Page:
**Circuit Q&A’s are our daily community question, posed to the readers of AwardsCircuit that cover various topics from film and television to general wonderings and for instances**
The moment “The Great Train Robbery” was released in 1903, film changed forever. The 12-minute silent film spawned what would become one of the most popular film genres of all time – the western. Westerns are mostly set in the American West and are simple stories that primarily focus on cowboys or lawmen. They feature beautiful settings, romance, humor and plenty of gunfights. While the stories may seem flippant, westerns have been able to mold themselves and stay relevant over time. Thus, the western sits atop the totem as one of the most vital genres ever put to screen.
The Classic Western
The western as we know it was built on the backs of two icons, John Wayne and Clint Eastwood. Wayne was the face of the traditional western. Alongside legendary director John Ford, Wayne delivered classics like “Stagecoach”, “The Man that Shot Liberty Valance” and “The Searchers.” Meanwhile, Eastwood, alongside Italian filmmaker Sergio Leone, made “The Man with No Name” trilogy and brought the spaghetti western to cinemas around the world. Many consider these films as some of the greatest films ever made. Basically, Wayne and Eastwood were synonymous within westerns well into the 1970s.
As these two icons thrived, the western was forming new sub-genres almost every year. With the form expanding, it gave audiences a little bit of everything when they went to the movies. Rather than a single lead, movies like “The Magnificent Seven,” “Rio Bravo” and “Butch Cassidy and the Sundance Kid” embraced the idea of an ensemble casts. The revisionist western, or anti-western, was born with films like “The Wild Bunch,” “Little Big Man” and “McCabe and Mrs. Miller.” Then there was the comedic western, most notably “Blazing Saddles,” which is a great spoof on classic western tropes. By the end of the 1970s, the western remained strong but time can change all things.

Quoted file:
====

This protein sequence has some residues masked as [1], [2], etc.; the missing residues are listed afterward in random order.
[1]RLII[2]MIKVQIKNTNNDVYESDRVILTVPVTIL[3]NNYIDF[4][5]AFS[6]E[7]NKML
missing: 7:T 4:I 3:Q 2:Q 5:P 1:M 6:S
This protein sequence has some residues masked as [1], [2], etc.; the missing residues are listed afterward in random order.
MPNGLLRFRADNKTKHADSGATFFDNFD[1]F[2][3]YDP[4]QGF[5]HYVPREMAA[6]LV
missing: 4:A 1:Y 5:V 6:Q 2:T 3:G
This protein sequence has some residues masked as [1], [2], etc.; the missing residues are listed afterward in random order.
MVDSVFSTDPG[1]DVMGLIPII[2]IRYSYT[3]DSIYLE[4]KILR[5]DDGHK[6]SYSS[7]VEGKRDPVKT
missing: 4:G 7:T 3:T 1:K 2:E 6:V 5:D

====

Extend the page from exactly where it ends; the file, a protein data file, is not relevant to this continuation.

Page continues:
The Modern Western
Once the ’80s hit, audiences seemed to shift their focus to other genres. The western struggled throughout most of the decade. But towards the end, films like “Silverado” and “Young Guns” came out and brought life back to the western. These movies showed a new generation of audiences how fun westerns could be. Continuing off the late success of the ’80s, the ’90s brought a resurgence of the western. Titles like “Tombstone”, “Maverick”, “Dances with Wolves” and “Unforgiven” were critical and box office successes. The latter two films even won multiple Oscars, including Best Picture. While not as popular as it once was, the western was back in public conscious and could thrive when done right.
Now in the new millennium, the western has settled in a place for successful directors to make their mark on the genre. Most of today’s westerns come from a place of pure nostalgia for the films of yore while trying to create something new. Films like “The Assassination of Jesse James by the Coward Robert Ford,” “The Revenant,” and “Django Unchained” highlight some of the best films of the era and best work from the directors behind the films. Even films like “Hell or High Water,” “No Country for Old Men” and “There Will Be Blood” have massive inspiration from westerns and use a number of the genre’s tropes.
Overall the western is still a relevant genre that continues to bring out new, exciting entries every couple of years. We embrace the present, cherish the past and feel grateful that the western will exist long into the future.